By Ponette Kim
Boston University News Service
The season two finale of HBO’s “Euphoria” aired Sunday, Feb. 27, capping off an eight-episode extravaganza of drugs, sex and violence. Many fans felt that this season villainized formerly beloved characters and relied too heavily on shock value. So what made an average of 16.3 million people stream each episode?
For one, Euphoria offered something that is rare among shows aimed at Generation Z — a weekly release model. Since streaming platforms such as Netflix have recently popularized binge watching, that one painstaking week between episodes almost felt vintage to the audience. In the beginning, it seemed to create a greater sense of urgency and attention.
Twenty-one-year-old Lily Johnson doesn’t watch cable television, but decided to keep up with “Euphoria’s” weekly releases so she didn’t get the episode spoiled.
“I don’t have any shows that I watch on cable,” Johnson said. “There’s a lot of pressure to watch it when it comes out, otherwise you’ll get spoilers on Twitter.”
Euphoria has a rabid, chronically online fan base, who basically live-tweeted every episode. Even actors joined in. Angus Cloud, who plays the beloved Fezco, also decided to live-tweet each episode, reacting to each major plot twist with the same shock and excitement a normal, unaware viewer would have.
Twenty-two-year old Theo Wotton, a music and international relations major at Tufts University, believes that “Euphoria’s” weekly release model is a good method of disseminating the violence.
“I think because the show is intense, it is better that it’s one episode a week,” Wotton said. “Plus, it makes it more easy to watch with friends because everyone is on the same page.”
Despite the popularity of the show, Twitter and TikTok were unified in the idea that season two did almost nothing to satiate the viewers, with gripes and groans constantly floating around social media.
In a way, it seems as if season two created stronger opinions about the characters among viewers, with so many storylines revolving around the bad and embarrassing decisions characters made. Jules Vaughn (Hunter Schafer) was villainized in a way that will be hard to recover from, despite the fact that she was a loveable character in season one. Her affair with Elliot (Dominic Fike) did little to move her character forward in any way.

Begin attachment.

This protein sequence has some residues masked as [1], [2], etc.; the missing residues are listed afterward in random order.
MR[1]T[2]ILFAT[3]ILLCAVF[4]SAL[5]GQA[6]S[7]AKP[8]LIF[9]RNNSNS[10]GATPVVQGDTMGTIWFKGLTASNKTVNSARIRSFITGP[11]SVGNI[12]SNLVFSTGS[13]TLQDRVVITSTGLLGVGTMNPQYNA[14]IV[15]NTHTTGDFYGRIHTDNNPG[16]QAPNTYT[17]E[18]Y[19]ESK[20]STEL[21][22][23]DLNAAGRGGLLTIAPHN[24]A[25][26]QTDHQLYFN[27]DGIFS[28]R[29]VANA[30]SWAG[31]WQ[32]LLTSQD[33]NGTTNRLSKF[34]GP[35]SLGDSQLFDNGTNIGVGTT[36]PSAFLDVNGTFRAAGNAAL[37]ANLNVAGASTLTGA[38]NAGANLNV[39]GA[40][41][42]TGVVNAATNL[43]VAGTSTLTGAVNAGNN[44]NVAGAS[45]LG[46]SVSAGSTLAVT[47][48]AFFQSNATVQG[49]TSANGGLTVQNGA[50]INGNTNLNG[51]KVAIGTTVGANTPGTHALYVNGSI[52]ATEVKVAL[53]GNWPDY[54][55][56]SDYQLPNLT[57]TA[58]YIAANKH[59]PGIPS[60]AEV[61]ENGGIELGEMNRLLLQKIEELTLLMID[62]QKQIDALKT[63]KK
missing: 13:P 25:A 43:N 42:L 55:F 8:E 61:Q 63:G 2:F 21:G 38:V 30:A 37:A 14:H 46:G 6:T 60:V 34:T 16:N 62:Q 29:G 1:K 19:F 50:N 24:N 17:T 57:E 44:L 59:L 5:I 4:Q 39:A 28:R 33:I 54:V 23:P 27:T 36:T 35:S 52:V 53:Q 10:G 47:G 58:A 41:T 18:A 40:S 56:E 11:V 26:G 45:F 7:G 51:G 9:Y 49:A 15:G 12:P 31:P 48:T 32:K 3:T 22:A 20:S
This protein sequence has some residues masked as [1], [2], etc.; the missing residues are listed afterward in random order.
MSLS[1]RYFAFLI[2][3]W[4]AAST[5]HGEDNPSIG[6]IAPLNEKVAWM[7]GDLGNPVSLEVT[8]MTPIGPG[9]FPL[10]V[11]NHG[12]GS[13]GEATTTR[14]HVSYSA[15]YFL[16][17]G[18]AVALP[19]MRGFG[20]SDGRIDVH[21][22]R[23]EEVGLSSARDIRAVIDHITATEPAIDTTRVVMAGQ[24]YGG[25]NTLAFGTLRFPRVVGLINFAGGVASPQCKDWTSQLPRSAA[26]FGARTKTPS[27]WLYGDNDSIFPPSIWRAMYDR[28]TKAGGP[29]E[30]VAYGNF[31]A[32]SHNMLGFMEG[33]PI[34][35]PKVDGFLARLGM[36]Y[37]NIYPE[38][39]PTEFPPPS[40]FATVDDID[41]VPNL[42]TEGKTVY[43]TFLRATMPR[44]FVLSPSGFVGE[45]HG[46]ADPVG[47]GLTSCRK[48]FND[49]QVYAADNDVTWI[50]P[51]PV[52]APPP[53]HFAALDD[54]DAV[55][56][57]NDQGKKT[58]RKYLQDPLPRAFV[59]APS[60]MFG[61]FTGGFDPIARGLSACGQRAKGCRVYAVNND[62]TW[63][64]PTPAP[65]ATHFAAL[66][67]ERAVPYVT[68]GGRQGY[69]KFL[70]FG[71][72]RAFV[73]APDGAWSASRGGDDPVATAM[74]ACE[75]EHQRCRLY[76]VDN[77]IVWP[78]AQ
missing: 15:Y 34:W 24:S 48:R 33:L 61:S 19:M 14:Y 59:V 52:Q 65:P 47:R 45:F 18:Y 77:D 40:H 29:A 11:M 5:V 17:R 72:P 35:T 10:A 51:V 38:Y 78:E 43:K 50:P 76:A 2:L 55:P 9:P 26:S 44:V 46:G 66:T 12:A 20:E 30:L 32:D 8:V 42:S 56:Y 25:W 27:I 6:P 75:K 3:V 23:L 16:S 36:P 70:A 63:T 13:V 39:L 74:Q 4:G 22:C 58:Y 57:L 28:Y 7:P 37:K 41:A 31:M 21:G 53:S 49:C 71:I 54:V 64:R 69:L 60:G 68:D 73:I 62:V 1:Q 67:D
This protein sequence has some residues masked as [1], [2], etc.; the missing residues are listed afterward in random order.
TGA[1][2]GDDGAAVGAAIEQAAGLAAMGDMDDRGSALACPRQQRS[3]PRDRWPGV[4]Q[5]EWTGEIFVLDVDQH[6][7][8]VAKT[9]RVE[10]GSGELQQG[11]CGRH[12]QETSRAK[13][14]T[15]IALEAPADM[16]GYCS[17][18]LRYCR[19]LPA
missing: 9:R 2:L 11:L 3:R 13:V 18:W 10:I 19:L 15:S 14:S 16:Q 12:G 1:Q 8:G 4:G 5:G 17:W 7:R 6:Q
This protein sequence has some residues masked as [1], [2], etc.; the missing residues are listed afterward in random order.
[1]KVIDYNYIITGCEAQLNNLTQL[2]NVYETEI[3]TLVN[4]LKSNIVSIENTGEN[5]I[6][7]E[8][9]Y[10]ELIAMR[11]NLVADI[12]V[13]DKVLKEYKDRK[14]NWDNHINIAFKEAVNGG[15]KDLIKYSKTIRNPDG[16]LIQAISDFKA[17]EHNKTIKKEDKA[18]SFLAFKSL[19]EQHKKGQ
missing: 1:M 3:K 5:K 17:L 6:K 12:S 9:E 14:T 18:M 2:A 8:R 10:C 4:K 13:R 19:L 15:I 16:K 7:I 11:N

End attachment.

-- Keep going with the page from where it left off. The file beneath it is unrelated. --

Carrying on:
Fans of Kat Hernandez (Barbie Ferreira) found her increasingly villainized. One of the most shocking, cheaply-made plot lines was Kat and Ethan’s breakup. Kat, who was nothing short of angelic toward Ethan (Austin Abrams) before episode six (and vice versa), was uncharacteristically cold and manipulative while breaking up with him. Instead of outright telling him that she wanted to end their relationship, she lied and said she had a terminal brain disorder, proceeding to accuse him of gaslighting her when he called out her lie.
This interaction was so uncharacteristic of Kat that it felt offensive. Viewers of the show already know that Kat would’ve never accused Ethan of using manipulation tactics from “some fucking incel Reddit forum.” If the writers were trying to convey the notion that our beloved characters can cause harm, they failed to show Kat in any nuanced light this season.
A common complaint between Twitter and TikTok users seemed to be that season two focused too much on Nate and Cassie to wrap up several storylines. What happened to McKay? Kat’s camgirl career? Rue’s drug debt?
While the audience knew that season two couldn’t be a carbon copy of season one, nobody expected it to be such a flop. Though season two had glimpses of the genius that characterized season one, it was an entirely new creation, with incomplete storylines and unfulfilling endings.
Levinson did something that no one wanted: capitalized on “Euphoria’s” shock-based reputation and moved the shocking bits to the level of grossly garish. Nobody wanted to rewatch the video of Cal dominating Jules, or see Cassie throw up in the hot tub.
Still, the consensus among fans seems to be a reluctant impatience for season three, where they can only hope to get some answers on the clumsy cliffhangers from season two’s finale.